\(d_{L}\) | Death rate of latently infected T-cells | day^{−1} | 0.001 | 0.004 | 0.2 | 0.001-0.2 | |
a | Transition rate | day^{−1} | 0.1 | 0.01 | 0.3 | 0.01-0.3 | |
δ | Death rate of infected T-cells | day^{−1} | 1 | 1 | 0.8 | 0.5-1.4 | |
N | Burst term | virions/cell | 1,000 | 200 | 500 | 200-3,000 | |
c | Clearance rate of virus | day^{−1} | 20 | 3 | 15 | 3-36 | |
\(n_{rt}\) | RTI efficacy | 0.4, 0.5, 0.7 | 0.4 | 0.3 | 0-1 | - | |
\(n_{p}\) | PI efficacy | 0.5, 0.6, 0.8 | 0.5 | 0.4 | 0-1 | - |
To examine the uncertainty analysis of the local stability of the infected equilibrium, we use the latin hypercube sampling (LHS) method to sample parameter ranges [26–28]. We choose the sample size \(n=1{,}000\), and we treat each input variable (\(\lambda, d_{T}, r, k, \eta, d_{L}, a, \delta, N, c\), \(n_{rt}\), and \(n_{p}\)) as a uniform distribution and treat each set of value of \(H_{2}, H_{3}\), and \(\mathcal {R}_{0}-1\) as the output variables. All the parameter ranges can be found in Table 1 in detail. A thousand data sets are generated from the 12 input variables distributions and 1,000 output data sets of the three output variables are obtained. Repeating the above procedure ten times, we investigate that there are a minimum of 855 and a maximum of 881 in 1,000 values satisfying \(\mathcal{R}_{0}>1\) for determining the existence of the infected equilibrium, and we also observe that there are a minimum of 855 and a maximum of 881 in 1,000 values satisfying \(H_{2}>0, H_{3}>0\), and \(\mathcal{R}_{0}>1\) for identifying the local stability of the infected equilibrium. Therefore, we conclude that the probability of the local stability for the infected equilibrium is between 0.855 and 0.881, and thus the local stability for the infected equilibrium is likely to occur. This phenomenon is consistent with the actual situation. Moreover, we observe that the sufficient conditions \(H_{2}>0\) and \(H_{3}>0\) are always satisfied when the basic reproduction number \(\mathcal{R}_{0}>1\). That is to say, there is no stability changes at the infected equilibrium if \(\mathcal{R}_{0}>1\), numerically.
5 Numerical simulations
6 Conclusions
We have studied an HIV model including latent infection, antiretroviral therapy and a logistic growth for healthy CD4^{+} T-cells. If the basic reproduction number is less than one, we obtained the global asymptotic stability of the uninfected equilibrium. If the basic reproduction number is greater than one, we proved local asymptotic stability of the infected equilibrium. Through latin hypercube sampling method, we investigate that, as long as the infected equilibrium exists, it should be locally asymptotically stable ultimately. Furthermore, we derive that the infection rate k and the burst size N have a positive effect on the stability of the infected equilibrium, while the drug efficacy \(n_{p}\) and \(n_{rt}\) have a negative effect.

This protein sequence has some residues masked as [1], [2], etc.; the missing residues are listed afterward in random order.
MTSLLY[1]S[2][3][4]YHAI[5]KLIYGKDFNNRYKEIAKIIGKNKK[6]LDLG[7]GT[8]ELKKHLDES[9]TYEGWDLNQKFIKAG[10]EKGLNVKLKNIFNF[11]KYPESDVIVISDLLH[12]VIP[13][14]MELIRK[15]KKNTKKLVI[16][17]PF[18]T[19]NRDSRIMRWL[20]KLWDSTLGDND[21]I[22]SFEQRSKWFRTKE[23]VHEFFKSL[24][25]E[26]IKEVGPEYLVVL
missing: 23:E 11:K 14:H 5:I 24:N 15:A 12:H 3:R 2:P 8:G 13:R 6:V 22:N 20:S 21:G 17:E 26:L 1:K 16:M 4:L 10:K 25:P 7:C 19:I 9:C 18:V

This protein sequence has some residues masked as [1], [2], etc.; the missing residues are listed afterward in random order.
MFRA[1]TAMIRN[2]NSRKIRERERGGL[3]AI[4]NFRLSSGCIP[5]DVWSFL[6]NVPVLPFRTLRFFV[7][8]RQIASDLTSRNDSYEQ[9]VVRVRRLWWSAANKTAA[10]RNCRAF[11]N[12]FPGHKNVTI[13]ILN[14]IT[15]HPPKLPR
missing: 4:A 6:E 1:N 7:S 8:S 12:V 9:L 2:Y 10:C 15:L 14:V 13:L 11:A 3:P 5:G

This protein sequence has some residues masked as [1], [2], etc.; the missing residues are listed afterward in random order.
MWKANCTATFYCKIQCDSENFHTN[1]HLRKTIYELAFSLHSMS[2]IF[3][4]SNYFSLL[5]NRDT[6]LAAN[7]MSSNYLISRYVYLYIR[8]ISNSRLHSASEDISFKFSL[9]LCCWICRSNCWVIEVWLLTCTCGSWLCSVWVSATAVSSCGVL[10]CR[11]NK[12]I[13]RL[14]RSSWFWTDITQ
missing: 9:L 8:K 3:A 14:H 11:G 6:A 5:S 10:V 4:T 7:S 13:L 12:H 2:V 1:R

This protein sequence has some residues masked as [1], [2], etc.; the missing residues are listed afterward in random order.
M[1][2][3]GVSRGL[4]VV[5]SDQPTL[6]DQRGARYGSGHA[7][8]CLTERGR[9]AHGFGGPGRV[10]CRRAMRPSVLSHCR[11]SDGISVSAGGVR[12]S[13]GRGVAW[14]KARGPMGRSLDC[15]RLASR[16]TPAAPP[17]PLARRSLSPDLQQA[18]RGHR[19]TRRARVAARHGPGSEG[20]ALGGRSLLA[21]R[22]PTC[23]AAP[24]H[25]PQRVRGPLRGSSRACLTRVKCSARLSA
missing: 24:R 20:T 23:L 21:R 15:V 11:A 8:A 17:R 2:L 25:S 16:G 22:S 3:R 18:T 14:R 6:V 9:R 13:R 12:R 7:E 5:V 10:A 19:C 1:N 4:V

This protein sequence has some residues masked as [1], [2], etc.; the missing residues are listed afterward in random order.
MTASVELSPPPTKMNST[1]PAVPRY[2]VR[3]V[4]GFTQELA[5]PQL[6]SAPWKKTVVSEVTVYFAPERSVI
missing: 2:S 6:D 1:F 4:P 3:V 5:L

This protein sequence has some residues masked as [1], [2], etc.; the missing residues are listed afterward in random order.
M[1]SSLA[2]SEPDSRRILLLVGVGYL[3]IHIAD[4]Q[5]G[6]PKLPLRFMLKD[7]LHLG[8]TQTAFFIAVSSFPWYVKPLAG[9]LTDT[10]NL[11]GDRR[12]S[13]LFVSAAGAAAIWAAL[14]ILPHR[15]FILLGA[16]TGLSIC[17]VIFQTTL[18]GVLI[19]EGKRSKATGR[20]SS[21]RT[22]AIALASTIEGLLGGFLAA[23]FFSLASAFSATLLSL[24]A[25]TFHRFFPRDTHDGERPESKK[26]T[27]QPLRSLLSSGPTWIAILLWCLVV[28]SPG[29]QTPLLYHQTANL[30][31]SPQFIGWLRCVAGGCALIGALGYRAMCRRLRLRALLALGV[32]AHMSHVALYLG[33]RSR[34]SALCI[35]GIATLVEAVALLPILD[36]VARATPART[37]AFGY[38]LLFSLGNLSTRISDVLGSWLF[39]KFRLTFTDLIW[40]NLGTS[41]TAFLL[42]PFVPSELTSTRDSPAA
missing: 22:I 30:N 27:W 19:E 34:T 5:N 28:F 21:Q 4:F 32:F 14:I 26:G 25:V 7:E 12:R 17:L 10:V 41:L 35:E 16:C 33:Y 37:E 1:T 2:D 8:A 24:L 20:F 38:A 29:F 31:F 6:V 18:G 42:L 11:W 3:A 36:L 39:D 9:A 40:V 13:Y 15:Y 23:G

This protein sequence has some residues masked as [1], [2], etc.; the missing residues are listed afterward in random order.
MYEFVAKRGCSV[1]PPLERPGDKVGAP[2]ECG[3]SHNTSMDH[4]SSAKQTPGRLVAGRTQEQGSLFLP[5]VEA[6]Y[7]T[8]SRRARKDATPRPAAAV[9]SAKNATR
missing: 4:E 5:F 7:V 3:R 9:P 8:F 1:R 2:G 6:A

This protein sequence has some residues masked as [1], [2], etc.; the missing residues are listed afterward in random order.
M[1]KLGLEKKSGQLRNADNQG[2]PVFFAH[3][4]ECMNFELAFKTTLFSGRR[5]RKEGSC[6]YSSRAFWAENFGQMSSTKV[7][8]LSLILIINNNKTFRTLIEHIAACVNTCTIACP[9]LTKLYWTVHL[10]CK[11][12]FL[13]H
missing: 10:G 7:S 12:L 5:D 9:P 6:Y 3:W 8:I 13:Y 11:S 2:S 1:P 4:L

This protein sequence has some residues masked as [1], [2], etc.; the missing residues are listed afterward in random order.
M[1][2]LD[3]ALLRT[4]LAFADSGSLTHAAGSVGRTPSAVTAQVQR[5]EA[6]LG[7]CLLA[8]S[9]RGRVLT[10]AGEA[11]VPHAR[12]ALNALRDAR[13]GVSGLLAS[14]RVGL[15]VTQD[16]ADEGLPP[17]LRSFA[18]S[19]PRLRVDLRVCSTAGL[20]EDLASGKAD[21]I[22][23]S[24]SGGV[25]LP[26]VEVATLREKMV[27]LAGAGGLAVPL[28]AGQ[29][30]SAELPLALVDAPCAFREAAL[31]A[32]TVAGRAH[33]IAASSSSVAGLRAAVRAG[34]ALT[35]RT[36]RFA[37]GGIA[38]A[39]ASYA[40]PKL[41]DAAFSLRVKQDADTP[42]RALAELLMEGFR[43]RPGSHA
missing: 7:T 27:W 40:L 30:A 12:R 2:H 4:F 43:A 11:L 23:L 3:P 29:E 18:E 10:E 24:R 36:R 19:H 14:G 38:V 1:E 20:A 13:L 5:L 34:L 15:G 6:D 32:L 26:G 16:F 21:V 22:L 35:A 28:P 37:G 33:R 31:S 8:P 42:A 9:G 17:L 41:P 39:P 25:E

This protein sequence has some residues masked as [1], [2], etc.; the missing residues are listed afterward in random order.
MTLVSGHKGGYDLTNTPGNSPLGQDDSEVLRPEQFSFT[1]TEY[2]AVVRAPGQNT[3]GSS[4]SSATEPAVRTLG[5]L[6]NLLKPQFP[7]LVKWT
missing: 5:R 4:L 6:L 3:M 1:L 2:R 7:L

Comparing our model behaviors with those established in Perelson et al. [10] and Rong and Perelson [11] without logistic growth, we found that their models would underestimate the number of the latently infected CD4^{+} T-cells, productively infected CD4^{+} T-cells and infectious virions. Also, comparing our model with [15–19], which do not include latently infected T-cells, we observed that those models would underestimate the total number of T-cells, and overestimate the number of infectious virions. Our conclusion can be regarded as an extension of the work of Perelson et al. [10] and Rong and Perelson [11] when \(r=0\).
In fact, cytotoxic T lymphocyte (CTL) is closely related to the suppression of viral replication and disease progression, and it plays a major part in the control of viral infection [29]. A mathematical model including latent infection and the influence of CTLs will be our future research work.
Declarations
Acknowledgements
The authors are grateful to thank the three anonymous referees for their careful reading and valuable suggestions. This research was supported by National Natural Science Foundation of China (Grant No. 11301543 (YW), No. 11401589 (JL) and No. 11301314), by the Natural Science Foundation of Shandong Province, China (Grant No. ZR2013AL018) (JL), by the Scientific Research Foundation for Doctoral Scholars of Haust (09001535) (LL), and by the Educational Commission of Henan Province of China (14B110021) (LL).
Open Access This article is distributed under the terms of the Creative Commons Attribution 4.0 International License (http://creativecommons.org/licenses/by/4.0/), which permits unrestricted use, distribution, and reproduction in any medium, provided you give appropriate credit to the original author(s) and the source, provide a link to the Creative Commons license, and indicate if changes were made.
Authors’ Affiliations